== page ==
to grow; the principal vegetation is thus extensive grassland,
including many cereals. Grassland is also characteristic of the
savannah, in which the vegetation dies back in the dry winter
but grows vigorously in the summer, reaching heights of up to six
feet. Trees in the savannah tend to be isolated and adapted to retain
water for the long dry season, such as the baobab. The vegetation of
the deserts is scanty, patchy, and specially adapted to the
conditions; plants tend to be fleshy and leafless, such as the
The characteristic vegetation of the tropical rainforest
climate is, of course, tropical rainforest: lush, abundant forests
with massive trees and an enormous variety of other plants which grow
all year round in the ever-present moisture, The large amounts of
precipitation leach nutrients from the soil, and as a result the trees
have shallow roots and large buttresses at the bases of their
trunks. Monsoon vegetation is intermediate between rainforest
and savannah: the forests are less dense, many varieties of tree
become deciduous to cope with the dry winters, roots are longer, and
the plant types are less diverse.
The principles described up to now should work well enough for an
Earthlike planet. This section is intended as a catch-all for
questions not otherwise answered.
… my planet rotates in the opposite direction?
Easy – just interchange “east” and “west”.
… my planet rotates very fast?
The three bands of prevailing winds in each hemisphere are due to the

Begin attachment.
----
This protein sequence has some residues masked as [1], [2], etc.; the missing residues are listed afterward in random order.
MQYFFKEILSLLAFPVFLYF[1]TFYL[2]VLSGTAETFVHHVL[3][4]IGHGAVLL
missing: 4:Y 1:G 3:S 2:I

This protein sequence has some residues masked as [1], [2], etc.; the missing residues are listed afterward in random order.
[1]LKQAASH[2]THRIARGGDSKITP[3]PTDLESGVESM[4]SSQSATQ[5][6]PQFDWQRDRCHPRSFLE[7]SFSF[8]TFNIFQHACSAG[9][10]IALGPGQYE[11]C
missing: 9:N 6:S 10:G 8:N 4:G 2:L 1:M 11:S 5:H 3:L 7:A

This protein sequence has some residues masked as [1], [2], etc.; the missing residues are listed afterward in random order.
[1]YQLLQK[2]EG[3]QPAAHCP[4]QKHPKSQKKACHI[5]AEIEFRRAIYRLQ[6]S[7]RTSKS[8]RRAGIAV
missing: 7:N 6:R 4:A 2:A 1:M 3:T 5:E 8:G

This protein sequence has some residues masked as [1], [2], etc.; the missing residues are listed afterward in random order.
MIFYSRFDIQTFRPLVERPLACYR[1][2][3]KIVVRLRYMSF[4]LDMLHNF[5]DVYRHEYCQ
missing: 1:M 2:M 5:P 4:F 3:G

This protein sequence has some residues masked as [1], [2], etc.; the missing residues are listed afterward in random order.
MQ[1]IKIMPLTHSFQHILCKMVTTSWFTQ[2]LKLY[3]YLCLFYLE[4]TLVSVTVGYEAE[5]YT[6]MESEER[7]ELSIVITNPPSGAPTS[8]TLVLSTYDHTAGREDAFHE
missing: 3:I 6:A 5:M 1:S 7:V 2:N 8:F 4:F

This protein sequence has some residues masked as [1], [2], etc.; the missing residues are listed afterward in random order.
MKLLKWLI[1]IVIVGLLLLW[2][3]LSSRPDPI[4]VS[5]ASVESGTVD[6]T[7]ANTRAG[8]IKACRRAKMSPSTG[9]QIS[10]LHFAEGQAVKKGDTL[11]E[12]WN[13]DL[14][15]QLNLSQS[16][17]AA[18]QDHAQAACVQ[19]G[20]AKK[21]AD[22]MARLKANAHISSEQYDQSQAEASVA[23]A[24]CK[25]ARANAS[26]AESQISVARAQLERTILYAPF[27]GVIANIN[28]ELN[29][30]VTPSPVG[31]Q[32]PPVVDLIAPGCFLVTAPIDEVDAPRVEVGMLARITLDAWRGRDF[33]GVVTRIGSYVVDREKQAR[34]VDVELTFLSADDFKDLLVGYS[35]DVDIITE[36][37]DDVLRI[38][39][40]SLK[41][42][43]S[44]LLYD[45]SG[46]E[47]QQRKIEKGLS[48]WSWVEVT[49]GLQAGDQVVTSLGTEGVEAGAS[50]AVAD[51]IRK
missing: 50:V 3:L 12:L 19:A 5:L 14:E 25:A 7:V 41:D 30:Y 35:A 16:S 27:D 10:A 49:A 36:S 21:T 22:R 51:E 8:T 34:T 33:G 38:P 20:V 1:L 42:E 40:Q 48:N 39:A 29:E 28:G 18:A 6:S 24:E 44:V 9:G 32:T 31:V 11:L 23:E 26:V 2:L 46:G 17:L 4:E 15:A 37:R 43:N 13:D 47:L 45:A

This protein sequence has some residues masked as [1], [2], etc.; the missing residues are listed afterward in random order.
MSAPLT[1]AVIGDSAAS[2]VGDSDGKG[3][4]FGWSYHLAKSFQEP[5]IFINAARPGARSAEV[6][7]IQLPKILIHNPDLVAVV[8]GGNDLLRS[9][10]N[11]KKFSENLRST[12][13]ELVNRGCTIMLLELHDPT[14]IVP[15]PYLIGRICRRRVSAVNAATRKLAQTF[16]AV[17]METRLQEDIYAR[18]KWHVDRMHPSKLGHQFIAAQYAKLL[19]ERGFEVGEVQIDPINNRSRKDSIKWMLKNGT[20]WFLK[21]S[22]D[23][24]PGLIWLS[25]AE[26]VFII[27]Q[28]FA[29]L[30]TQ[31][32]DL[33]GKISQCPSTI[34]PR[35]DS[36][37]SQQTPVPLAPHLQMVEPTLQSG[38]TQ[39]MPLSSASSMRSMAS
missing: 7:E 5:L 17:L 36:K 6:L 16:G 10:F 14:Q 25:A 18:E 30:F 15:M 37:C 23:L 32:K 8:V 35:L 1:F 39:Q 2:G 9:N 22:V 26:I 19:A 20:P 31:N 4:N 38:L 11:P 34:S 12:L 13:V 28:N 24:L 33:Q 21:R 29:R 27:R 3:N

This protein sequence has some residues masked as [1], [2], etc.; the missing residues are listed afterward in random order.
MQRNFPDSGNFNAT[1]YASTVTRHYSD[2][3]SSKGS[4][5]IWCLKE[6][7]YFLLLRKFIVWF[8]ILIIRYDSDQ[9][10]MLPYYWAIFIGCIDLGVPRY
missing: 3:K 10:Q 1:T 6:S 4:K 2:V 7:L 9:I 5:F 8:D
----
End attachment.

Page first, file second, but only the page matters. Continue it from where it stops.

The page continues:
speed of the planet’s rotation. Above a certain speed of rotation, for
which I am unable to provide figures, the three will become five (they
cannot become four), and in between the STHZ and PF there will appear
another belt each of of low pressure and high pressure. These will
still move north and south with the sun, and the principles can be
applied as before.
Bear in mind that above a certain speed of rotation the planet will
disintegrate; I have no idea what limit this fixes on the maximum
number of bands of prevailing winds. A faster rotation will also lead
to shorter days and nights, which will doubtless have other
… my planet has a small axial inclination?
The north-south movement of the pressure belts will be correspondingly
less, and smaller areas will be subject to the climates which undergo
seasonal changes; annual temperature ranges will also be less. The
tropical rainforest, maritime, hot desert, and icecap climates will be
… my planet has a large axial inclination?
The reverse of the preceding; season effects will be increased, and
the areas subject to the tropical rainforest, maritime, hot desert,
and icecap climates will be less. A large enough inclination – about
40 degrees – will eliminate these climates altogether.
- Meteorology and Climatology, fourth edition (revised),
E.S. Gates; Harrap (London) 1972. I rescued this from a
wheelie-bin on Raeburn Place one evening.
- Earth Science, fourth edition; Tarbuck & Lutgens,
Merrill (Columbus, OH) 1985.
- The Climate Revealed, by the unenviably-named William
J. Burroughs, Mitchell Beazely 1999.
- The Edinburgh World Atlas, John Bartholomew & Son Ltd,
1970. Has useful diagrams of the relevant climatic